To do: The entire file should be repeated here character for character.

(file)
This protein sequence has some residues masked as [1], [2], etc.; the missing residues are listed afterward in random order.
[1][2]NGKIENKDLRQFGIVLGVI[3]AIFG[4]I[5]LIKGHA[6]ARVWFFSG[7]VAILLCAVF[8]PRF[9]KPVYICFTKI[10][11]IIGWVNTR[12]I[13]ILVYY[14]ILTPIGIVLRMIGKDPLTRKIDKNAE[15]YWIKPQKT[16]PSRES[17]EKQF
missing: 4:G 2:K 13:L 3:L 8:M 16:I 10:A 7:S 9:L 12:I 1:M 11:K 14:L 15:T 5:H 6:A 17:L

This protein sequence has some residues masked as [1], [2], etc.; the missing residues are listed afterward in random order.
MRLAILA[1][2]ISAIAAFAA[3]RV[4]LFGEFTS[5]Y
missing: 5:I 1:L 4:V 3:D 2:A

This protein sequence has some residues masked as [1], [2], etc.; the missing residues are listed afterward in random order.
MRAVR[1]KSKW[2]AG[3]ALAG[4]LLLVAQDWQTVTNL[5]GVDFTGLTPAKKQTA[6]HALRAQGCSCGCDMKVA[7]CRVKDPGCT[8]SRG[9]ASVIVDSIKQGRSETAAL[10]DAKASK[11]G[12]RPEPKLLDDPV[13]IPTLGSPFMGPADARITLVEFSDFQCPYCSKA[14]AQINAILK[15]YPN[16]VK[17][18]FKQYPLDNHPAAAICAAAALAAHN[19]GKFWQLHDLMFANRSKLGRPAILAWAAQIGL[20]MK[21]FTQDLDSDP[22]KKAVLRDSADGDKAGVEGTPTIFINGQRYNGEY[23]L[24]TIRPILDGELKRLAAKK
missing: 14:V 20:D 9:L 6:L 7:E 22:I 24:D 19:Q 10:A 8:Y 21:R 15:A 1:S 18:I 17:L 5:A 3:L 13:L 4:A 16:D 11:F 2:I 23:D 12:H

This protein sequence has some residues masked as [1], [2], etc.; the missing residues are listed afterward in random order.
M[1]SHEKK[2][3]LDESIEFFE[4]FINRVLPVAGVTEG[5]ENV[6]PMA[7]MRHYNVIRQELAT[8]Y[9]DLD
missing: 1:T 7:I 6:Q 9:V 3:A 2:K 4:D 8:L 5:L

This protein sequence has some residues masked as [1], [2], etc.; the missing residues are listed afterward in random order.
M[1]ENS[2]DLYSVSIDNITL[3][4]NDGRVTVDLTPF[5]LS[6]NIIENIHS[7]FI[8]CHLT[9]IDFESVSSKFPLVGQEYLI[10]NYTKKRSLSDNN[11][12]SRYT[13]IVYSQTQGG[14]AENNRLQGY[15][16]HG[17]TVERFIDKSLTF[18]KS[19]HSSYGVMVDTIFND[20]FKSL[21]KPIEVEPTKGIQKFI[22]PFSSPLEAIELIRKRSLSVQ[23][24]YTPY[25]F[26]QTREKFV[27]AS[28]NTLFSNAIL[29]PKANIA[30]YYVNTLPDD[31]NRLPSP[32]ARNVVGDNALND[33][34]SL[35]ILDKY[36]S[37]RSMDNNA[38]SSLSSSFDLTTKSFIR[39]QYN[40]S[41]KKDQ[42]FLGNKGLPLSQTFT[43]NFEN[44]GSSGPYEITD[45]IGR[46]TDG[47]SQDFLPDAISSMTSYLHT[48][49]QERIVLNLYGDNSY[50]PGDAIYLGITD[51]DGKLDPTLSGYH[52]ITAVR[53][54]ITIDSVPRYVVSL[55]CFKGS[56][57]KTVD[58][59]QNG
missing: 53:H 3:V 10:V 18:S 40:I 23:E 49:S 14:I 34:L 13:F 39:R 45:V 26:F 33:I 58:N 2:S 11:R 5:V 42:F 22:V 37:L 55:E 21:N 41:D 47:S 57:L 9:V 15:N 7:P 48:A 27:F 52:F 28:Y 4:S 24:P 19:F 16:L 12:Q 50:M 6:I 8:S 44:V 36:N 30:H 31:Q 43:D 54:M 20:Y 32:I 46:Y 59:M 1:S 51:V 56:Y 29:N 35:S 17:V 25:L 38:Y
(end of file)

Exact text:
This protein sequence has some residues masked as [1], [2], etc.; the missing residues are listed afterward in random order.
[1][2]NGKIENKDLRQFGIVLGVI[3]AIFG[4]I[5]LIKGHA[6]ARVWFFSG[7]VAILLCAVF[8]PRF[9]KPVYICFTKI[10][11]IIGWVNTR[12]I[13]ILVYY[14]ILTPIGIVLRMIGKDPLTRKIDKNAE[15]YWIKPQKT[16]PSRES[17]EKQF
missing: 4:G 2:K 13:L 3:L 8:M 16:I 10:A 7:S 9:L 12:I 1:M 11:K 14:L 15:T 5:H 6:A 17:L

This protein sequence has some residues masked as [1], [2], etc.; the missing residues are listed afterward in random order.
MRLAILA[1][2]ISAIAAFAA[3]RV[4]LFGEFTS[5]Y
missing: 5:I 1:L 4:V 3:D 2:A

This protein sequence has some residues masked as [1], [2], etc.; the missing residues are listed afterward in random order.
MRAVR[1]KSKW[2]AG[3]ALAG[4]LLLVAQDWQTVTNL[5]GVDFTGLTPAKKQTA[6]HALRAQGCSCGCDMKVA[7]CRVKDPGCT[8]SRG[9]ASVIVDSIKQGRSETAAL[10]DAKASK[11]G[12]RPEPKLLDDPV[13]IPTLGSPFMGPADARITLVEFSDFQCPYCSKA[14]AQINAILK[15]YPN[16]VK[17][18]FKQYPLDNHPAAAICAAAALAAHN[19]GKFWQLHDLMFANRSKLGRPAILAWAAQIGL[20]MK[21]FTQDLDSDP[22]KKAVLRDSADGDKAGVEGTPTIFINGQRYNGEY[23]L[24]TIRPILDGELKRLAAKK
missing: 14:V 20:D 9:L 6:L 7:E 22:I 24:D 19:Q 10:A 8:Y 21:R 15:A 1:S 18:I 17:L 5:A 3:L 13:L 4:A 16:D 11:F 2:I 23:D 12:H

This protein sequence has some residues masked as [1], [2], etc.; the missing residues are listed afterward in random order.
M[1]SHEKK[2][3]LDESIEFFE[4]FINRVLPVAGVTEG[5]ENV[6]PMA[7]MRHYNVIRQELAT[8]Y[9]DLD
missing: 1:T 7:I 6:Q 9:V 3:A 2:K 4:D 8:L 5:L

This protein sequence has some residues masked as [1], [2], etc.; the missing residues are listed afterward in random order.
M[1]ENS[2]DLYSVSIDNITL[3][4]NDGRVTVDLTPF[5]LS[6]NIIENIHS[7]FI[8]CHLT[9]IDFESVSSKFPLVGQEYLI[10]NYTKKRSLSDNN[11][12]SRYT[13]IVYSQTQGG[14]AENNRLQGY[15][16]HG[17]TVERFIDKSLTF[18]KS[19]HSSYGVMVDTIFND[20]FKSL[21]KPIEVEPTKGIQKFI[22]PFSSPLEAIELIRKRSLSVQ[23][24]YTPY[25]F[26]QTREKFV[27]AS[28]NTLFSNAIL[29]PKANIA[30]YYVNTLPDD[31]NRLPSP[32]ARNVVGDNALND[33][34]SL[35]ILDKY[36]S[37]RSMDNNA[38]SSLSSSFDLTTKSFIR[39]QYN[40]S[41]KKDQ[42]FLGNKGLPLSQTFT[43]NFEN[44]GSSGPYEITD[45]IGR[46]TDG[47]SQDFLPDAISSMTSYLHT[48][49]QERIVLNLYGDNSY[50]PGDAIYLGITD[51]DGKLDPTLSGYH[52]ITAVR[53][54]ITIDSVPRYVVSL[55]CFKGS[56][57]KTVD[58][59]QNG
missing: 53:H 3:V 10:V 18:S 40:I 23:E 49:S 14:I 34:L 13:F 39:R 45:V 26:F 33:I 58:N 2:S 11:R 5:V 42:F 22:V 37:L 55:E 21:N 41:D 47:S 57:L 9:V 15:N 7:P 48:A 27:F 52:F 28:Y 4:S 24:P 19:F 16:L 12:Q 50:M 6:I 8:S 44:V 36:N 30:H 31:Q 43:D 54:M 20:Y 32:I 46:Y 59:M 1:S 51:V 56:Y 29:N 35:S 17:V 25:L 38:Y